The massive stone lion that guarded the parapet served as an excellent anchor. She looped the rope around it, then stood on the edge of the wall and leaned out over the blackness. Loop the rope under and between your feet, Aniri. It will carry your weight. Practical advice, but knots would impede her progress, and speed was of the essence. She lowered herself, hand over hand, bracing her feet against the wall. A mossy spot, hidden by the dark and slick with dew, sent her silk slippers pawing rapid-fire several times before she found purchase between the giant stone blocks.
Always use the proper equipment. She took a deep breath. Her father would probably disapprove of her attire. Silk nightclothes were hardly climbing wear, and she couldn’t find any plausible excuse to wear her climbing shoes to bed. Her handmaiden, Priya, was far too clever for that—and already suspicious when Aniri wanted to retire to her observatory alone. At least she had her fingerless climbing gloves, and on every climb she wore the thin, braided bracelet her father gave her. For luck. She thought he would approve.
Hand over hand, Aniri continued her descent. Halfway down, a sudden clacking broke the quiet and rose above the scrapings of her slippers on the treacherous walls. She held still against the cool stone, hands gripped tight on her rope of sheets. A lone two-wheeled surrey ambled out of the shadows of the Samirian embassy and headed toward her dark corner of the Queen’s estate. Aniri held her breath and silently cursed the full two-moon night. If the carriage came much closer, the occupants would surely see her clinging to the side of the palace like a spider on her thread.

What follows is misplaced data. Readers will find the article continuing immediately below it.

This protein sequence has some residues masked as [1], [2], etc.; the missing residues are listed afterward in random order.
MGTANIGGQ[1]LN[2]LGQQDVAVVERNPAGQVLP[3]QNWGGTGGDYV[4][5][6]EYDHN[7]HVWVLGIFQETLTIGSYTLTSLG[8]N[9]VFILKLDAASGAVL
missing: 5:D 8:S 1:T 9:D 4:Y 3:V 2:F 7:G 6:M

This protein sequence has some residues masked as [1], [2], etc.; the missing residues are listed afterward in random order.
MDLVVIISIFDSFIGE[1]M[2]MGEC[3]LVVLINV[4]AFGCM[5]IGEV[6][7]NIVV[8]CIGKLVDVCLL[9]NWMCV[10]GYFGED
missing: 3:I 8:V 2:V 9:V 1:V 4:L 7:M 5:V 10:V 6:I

The six-hooved beast pulling the surrey slowed as it neared the giant stone statue of Devkasera. The mother goddess of ancient Dharia loomed larger-than-life, threatening the carriage with a sword and a scroll—the powers of destruction and creation—clasped in two of her six hands. The Queen loved the ancient traditions, so the goddess held a place of respect in the middle of the palace lawns. Aniri preferred the clean streets and steam-driven inventions of modern Dharia to the unwashed feet and mystic religion of her country’s past, but that didn’t stop her from sending a silent prayer to Devkasera—for invisibility for herself or perhaps a sudden loss of sight by the persons in the carriage.
The surrey paused at the statue, then veered right and headed for the far wall that enclosed the estate. Aniri repressed a laugh—perhaps she should pray to Devkasera to bring her birthday sooner as well. Her arms ached from holding her position, but she waited until the carriage had passed through the palace gate. Beyond it, the lights of Kartavya, Dharia’s capital city, winked through the coal-smoke haze as if giving her an all-clear signal.